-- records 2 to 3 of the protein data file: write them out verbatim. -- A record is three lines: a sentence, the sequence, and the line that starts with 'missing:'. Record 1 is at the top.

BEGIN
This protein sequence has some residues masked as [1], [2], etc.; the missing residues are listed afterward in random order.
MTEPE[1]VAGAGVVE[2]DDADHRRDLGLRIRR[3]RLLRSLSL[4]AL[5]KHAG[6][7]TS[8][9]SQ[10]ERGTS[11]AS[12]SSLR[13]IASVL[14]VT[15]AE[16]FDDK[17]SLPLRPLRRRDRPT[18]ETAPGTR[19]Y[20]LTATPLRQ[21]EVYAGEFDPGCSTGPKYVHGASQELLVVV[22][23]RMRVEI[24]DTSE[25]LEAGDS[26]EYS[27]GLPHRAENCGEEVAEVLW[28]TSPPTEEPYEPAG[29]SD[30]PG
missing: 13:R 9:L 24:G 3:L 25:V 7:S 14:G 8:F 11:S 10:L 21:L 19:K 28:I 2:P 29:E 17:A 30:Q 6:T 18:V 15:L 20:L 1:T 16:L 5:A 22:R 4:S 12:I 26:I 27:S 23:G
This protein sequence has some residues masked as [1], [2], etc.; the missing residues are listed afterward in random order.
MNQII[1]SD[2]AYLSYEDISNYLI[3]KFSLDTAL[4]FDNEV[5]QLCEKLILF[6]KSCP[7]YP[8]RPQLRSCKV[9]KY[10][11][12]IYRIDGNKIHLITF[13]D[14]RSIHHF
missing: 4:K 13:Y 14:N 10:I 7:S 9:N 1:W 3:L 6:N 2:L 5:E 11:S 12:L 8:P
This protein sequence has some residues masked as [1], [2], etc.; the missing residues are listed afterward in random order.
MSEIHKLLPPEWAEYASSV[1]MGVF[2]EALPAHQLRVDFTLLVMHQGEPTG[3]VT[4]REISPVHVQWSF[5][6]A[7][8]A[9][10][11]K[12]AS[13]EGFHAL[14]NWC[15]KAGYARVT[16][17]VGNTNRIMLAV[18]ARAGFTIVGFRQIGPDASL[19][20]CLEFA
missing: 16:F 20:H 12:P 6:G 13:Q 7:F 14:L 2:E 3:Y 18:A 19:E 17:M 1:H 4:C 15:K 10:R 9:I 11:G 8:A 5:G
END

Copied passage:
This protein sequence has some residues masked as [1], [2], etc.; the missing residues are listed afterward in random order.
MNQII[1]SD[2]AYLSYEDISNYLI[3]KFSLDTAL[4]FDNEV[5]QLCEKLILF[6]KSCP[7]YP[8]RPQLRSCKV[9]KY[10][11][12]IYRIDGNKIHLITF[13]D[14]RSIHHF
missing: 4:K 13:Y 14:N 10:I 7:S 9:N 1:W 3:L 6:N 2:L 5:E 11:S 12:L 8:P
This protein sequence has some residues masked as [1], [2], etc.; the missing residues are listed afterward in random order.
MSEIHKLLPPEWAEYASSV[1]MGVF[2]EALPAHQLRVDFTLLVMHQGEPTG[3]VT[4]REISPVHVQWSF[5][6]A[7][8]A[9][10][11]K[12]AS[13]EGFHAL[14]NWC[15]KAGYARVT[16][17]VGNTNRIMLAV[18]ARAGFTIVGFRQIGPDASL[19][20]CLEFA
missing: 16:F 20:H 12:P 6:G 13:Q 7:F 14:L 2:E 3:Y 18:A 19:E 17:M 1:H 4:C 15:K 10:R 9:I 11:G 8:A 5:G